View details for PubMedID 37002221

    View details for PubMedCentralID PMC10066210

  • C-terminal deletion-induced condensation sequesters AID from IgH targets in immunodeficiency EMBO JOURNAL Xie, X., Gan, T., Rao, B., Zhang, W., Panchakshari, R. A., Yang, D., Ji, X., Cao, Y., Alt, F. W., Meng, F., Hu, J. 2022; 41 (11): e109324


    In activated B cells, activation-induced cytidine deaminase (AID) generates programmed DNA lesions required for antibody class switch recombination (CSR), which may also threaten genome integrity. AID dynamically shuttles between cytoplasm and nucleus, and the majority stays in the cytoplasm due to active nuclear export mediated by its C-terminal peptide. In immunodeficient-patient cells expressing mutant AID lacking its C-terminus, a catalytically active AID-delC protein accumulates in the nucleus but nevertheless fails to support CSR. To resolve this apparent paradox, we dissected the function of AID-delC proteins in the CSR process and found that they cannot efficiently target antibody genes. We demonstrate that AID-delC proteins form condensates both in vivo and in vitro, dependent on its N-terminus and on a surface arginine-rich patch. Co-expression of AID-delC and wild-type AID leads to an unbalanced nuclear AID-delC/AID ratio, with AID-delC proteins able to trap wild-type AID in condensates, resulting in a dominant-negative phenotype that could contribute to immunodeficiency. The co-condensation model of mutant and wild-type proteins could be an alternative explanation for the dominant-negative effect in genetic disorders.

    View details for DOI 10.15252/embj.2021109324

    View details for Web of Science ID 000787322200001

    View details for PubMedID 35471583

    View details for PubMedCentralID PMC9156971

  • The structural basis for the phospholipid remodeling by lysophosphatidylcholine acyltransferase 3 NATURE COMMUNICATIONS Zhang, Q., Yao, D., Rao, B., Jian, L., Chen, Y., Hu, K., Xia, Y., Li, S., Shen, Y., Qin, A., Zhao, J., Zhou, L., Lei, M., Jiang, X., Cao, Y. 2021; 12 (1): 6869


    As the major component of cell membranes, phosphatidylcholine (PC) is synthesized de novo in the Kennedy pathway and then undergoes extensive deacylation-reacylation remodeling via Lands' cycle. The re-acylation is catalyzed by lysophosphatidylcholine acyltransferase (LPCAT) and among the four LPCAT members in human, the LPCAT3 preferentially introduces polyunsaturated acyl onto the sn-2 position of lysophosphatidylcholine, thereby modulating the membrane fluidity and membrane protein functions therein. Combining the x-ray crystallography and the cryo-electron microscopy, we determined the structures of LPCAT3 in apo-, acyl donor-bound, and acyl receptor-bound states. A reaction chamber was revealed in the LPCAT3 structure where the lysophosphatidylcholine and arachidonoyl-CoA were positioned in two tunnels connected near to the catalytic center. A side pocket was found expanding the tunnel for the arachidonoyl CoA and holding the main body of arachidonoyl. The structural and functional analysis provides the basis for the re-acylation of lysophosphatidylcholine and the substrate preference during the reactions.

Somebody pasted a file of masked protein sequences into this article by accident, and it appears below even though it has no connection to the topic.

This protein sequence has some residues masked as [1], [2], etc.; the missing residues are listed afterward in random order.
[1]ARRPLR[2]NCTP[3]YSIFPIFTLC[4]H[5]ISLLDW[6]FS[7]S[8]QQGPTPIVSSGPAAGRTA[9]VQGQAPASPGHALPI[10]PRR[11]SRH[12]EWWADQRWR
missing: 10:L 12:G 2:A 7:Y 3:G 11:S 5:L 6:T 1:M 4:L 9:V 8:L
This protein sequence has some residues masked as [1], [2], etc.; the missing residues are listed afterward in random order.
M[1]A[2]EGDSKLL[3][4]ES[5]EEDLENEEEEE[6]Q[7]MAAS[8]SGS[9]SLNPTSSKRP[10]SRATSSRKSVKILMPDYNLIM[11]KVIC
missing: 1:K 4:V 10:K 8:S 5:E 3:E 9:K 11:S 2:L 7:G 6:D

View details for DOI 10.1038/s41467-021-27244-1

    View details for Web of Science ID 000722866700057

    View details for PubMedID 34824256

    View details for PubMedCentralID PMC8617236

  • The cryo-EM structure of an ERAD protein channel formed by tetrameric human Derlin-1 SCIENCE ADVANCES Rao, B., Li, S., Yao, D., Wang, Q., Xia, Y., Jia, Y., Shen, Y., Cao, Y. 2021; 7 (10)


    Endoplasmic reticulum-associated degradation (ERAD) is a process directing misfolded proteins from the ER lumen and membrane to the degradation machinery in the cytosol. A key step in ERAD is the translocation of ER proteins to the cytosol. Derlins are essential for protein translocation in ERAD, but the mechanism remains unclear. Here, we solved the structure of human Derlin-1 by cryo-electron microscopy. The structure shows that Derlin-1 forms a homotetramer that encircles a large tunnel traversing the ER membrane. The tunnel has a diameter of about 12 to 15 angstroms, large enough to allow an α helix to pass through. The structure also shows a lateral gate within the membrane, providing access of transmembrane proteins to the tunnel, and thus, human Derlin-1 forms a protein channel for translocation of misfolded proteins. Our structure is different from the monomeric yeast Derlin structure previously reported, which forms a semichannel with another protein.

    View details for DOI 10.1126/sciadv.abe8591

    View details for Web of Science ID 000625411900012

    View details for PubMedID 33658201

    View details for PubMedCentralID PMC7929502